Pantera's Dimebag Darrell was and will always be revered as one of metal's greatest guitar players. You know it. We know it. Code Orange's Reba Meyers knows it. But what was his single finest riff? It's a hard question, so we turned to the experts: you. "Primal Concrete Sledge," "I'm Broken," "Mouth for War" and "This Love" got plenty of votes, but fell just short of the top five. Below, see what came in on top.
It's something of a deep cut by Pantera standards, and yet it's hard to deny the massive, pummeling, start-stop awesomeness of the main riff to Vulgar Display of Power's second-to-last track. Props, too, to Vinnie Paul for his machine-gun drumming behind it, which bolsters its demonic power.
Dimebag was a relentless shredder whose chops were near-unmatched in the metal realm, and "Domination"'s whip-fast front end leading into his signature staccato, muted aggression is a shining example of why the group is still so beloved in the community. But the part that steals the show on this Cowboys From Hell classic is Dime's finishing move — and arguably the greatest and heaviest breakdown riff of all time.
Pantera's "Walk" is an eternal heavy-metal staple, all built on the thick, syrupy riffs Dimebag laid down so everyone else could deliver their best sing-along performance on top of it. Never trust anyone who doesn't immediately bang their head when those introductory chugs come rolling in.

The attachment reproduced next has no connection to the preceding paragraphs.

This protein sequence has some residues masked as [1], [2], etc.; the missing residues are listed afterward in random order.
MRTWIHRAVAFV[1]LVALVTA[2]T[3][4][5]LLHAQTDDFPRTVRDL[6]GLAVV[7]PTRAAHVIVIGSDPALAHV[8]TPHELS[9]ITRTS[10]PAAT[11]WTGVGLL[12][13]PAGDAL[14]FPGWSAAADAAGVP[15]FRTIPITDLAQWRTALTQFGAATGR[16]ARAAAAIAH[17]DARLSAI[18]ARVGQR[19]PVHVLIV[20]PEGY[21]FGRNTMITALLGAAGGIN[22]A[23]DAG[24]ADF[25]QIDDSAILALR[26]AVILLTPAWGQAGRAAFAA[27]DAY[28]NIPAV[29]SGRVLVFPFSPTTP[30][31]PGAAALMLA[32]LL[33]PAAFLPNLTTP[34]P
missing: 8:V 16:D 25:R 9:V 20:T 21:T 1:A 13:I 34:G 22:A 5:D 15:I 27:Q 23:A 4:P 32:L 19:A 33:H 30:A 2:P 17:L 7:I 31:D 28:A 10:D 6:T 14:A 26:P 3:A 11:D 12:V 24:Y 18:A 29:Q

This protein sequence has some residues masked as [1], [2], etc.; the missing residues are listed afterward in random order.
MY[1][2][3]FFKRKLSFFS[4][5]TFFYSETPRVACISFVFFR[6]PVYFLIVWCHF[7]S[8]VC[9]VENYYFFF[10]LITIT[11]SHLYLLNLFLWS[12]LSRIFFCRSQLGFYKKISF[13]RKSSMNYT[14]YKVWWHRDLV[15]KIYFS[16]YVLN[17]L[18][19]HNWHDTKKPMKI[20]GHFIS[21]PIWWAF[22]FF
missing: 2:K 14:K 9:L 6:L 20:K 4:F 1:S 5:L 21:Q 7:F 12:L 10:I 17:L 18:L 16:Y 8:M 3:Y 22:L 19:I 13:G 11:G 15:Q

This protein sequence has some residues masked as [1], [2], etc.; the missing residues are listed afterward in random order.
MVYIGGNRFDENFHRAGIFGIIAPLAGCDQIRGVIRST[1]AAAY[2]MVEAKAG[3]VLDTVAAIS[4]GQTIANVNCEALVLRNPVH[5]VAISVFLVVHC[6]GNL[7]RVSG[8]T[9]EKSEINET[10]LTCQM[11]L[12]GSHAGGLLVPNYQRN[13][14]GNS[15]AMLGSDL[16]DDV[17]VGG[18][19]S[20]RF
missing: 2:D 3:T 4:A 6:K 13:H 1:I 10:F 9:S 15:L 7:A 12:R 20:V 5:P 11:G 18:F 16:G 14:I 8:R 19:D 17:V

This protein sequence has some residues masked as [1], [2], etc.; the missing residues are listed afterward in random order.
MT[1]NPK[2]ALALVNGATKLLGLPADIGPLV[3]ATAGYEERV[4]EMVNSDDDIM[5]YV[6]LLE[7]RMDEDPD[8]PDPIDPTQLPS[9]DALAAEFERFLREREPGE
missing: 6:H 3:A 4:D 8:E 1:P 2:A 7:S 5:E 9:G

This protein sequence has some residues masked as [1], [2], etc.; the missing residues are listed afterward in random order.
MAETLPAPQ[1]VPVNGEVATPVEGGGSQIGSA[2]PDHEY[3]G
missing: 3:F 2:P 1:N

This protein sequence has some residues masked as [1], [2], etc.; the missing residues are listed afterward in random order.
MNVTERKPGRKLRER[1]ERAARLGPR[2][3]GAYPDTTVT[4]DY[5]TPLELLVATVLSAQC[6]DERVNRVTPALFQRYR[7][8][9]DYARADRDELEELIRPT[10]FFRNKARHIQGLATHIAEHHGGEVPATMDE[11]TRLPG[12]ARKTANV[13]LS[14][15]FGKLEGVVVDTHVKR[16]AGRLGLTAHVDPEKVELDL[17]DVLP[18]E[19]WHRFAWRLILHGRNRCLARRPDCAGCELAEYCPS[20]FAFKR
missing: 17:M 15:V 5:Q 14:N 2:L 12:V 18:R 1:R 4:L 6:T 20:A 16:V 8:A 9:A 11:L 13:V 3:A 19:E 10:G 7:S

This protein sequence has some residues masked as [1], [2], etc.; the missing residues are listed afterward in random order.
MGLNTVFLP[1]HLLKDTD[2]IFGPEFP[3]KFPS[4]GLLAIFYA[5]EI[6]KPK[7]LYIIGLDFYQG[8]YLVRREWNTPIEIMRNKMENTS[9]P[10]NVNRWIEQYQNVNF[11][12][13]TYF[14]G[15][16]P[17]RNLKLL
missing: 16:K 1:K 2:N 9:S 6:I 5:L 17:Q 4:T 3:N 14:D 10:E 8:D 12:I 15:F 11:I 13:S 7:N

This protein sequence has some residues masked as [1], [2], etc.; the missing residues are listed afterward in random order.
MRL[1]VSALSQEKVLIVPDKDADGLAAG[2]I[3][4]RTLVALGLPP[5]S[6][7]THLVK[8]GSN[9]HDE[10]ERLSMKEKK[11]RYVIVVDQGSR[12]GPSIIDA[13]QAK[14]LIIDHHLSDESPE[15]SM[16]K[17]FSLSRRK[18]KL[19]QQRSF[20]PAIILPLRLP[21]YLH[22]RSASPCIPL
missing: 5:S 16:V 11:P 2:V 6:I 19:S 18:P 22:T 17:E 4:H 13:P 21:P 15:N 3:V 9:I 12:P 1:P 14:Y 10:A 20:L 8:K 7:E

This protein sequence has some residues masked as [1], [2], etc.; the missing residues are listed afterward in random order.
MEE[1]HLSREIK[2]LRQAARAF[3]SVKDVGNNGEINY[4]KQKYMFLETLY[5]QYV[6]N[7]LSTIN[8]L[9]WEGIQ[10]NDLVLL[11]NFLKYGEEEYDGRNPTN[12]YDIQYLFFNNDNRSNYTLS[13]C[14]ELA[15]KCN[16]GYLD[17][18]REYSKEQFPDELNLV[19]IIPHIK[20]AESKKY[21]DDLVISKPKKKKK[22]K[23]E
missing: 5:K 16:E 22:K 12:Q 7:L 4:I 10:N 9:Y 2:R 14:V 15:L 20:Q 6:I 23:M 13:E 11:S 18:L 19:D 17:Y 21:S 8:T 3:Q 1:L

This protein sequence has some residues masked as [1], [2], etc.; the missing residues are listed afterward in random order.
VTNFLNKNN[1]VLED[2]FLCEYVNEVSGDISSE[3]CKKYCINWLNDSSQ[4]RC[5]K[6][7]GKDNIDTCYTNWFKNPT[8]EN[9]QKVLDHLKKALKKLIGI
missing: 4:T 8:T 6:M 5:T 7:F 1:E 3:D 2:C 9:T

The Great Southern Trendkill's grim, soulful, nihilistic power ballad, "Floods" features one of Dime's greatest solos. It also features a dynamic hard-stomping riff that works perfectly in the song, surging much like an apocalyptic tide, punctuating the tune's acoustic verses and Philip Anselmo's mostly clean-sung call for the end.
"Cemetery Gates" is the reason air-guitaring exists — maybe not literally, but it certainly deserves that title. Perhaps nothing has ever sounded so deeply brutal while also contained so much emotional depth, standing in stark contrast with the normally raucous picking and shredding Dime showed off onstage. His stuttering, squealing main riff on the song takes Pantera's greatest power ballad and gives it just enough balls to avoid the pitfalls of corny love songs.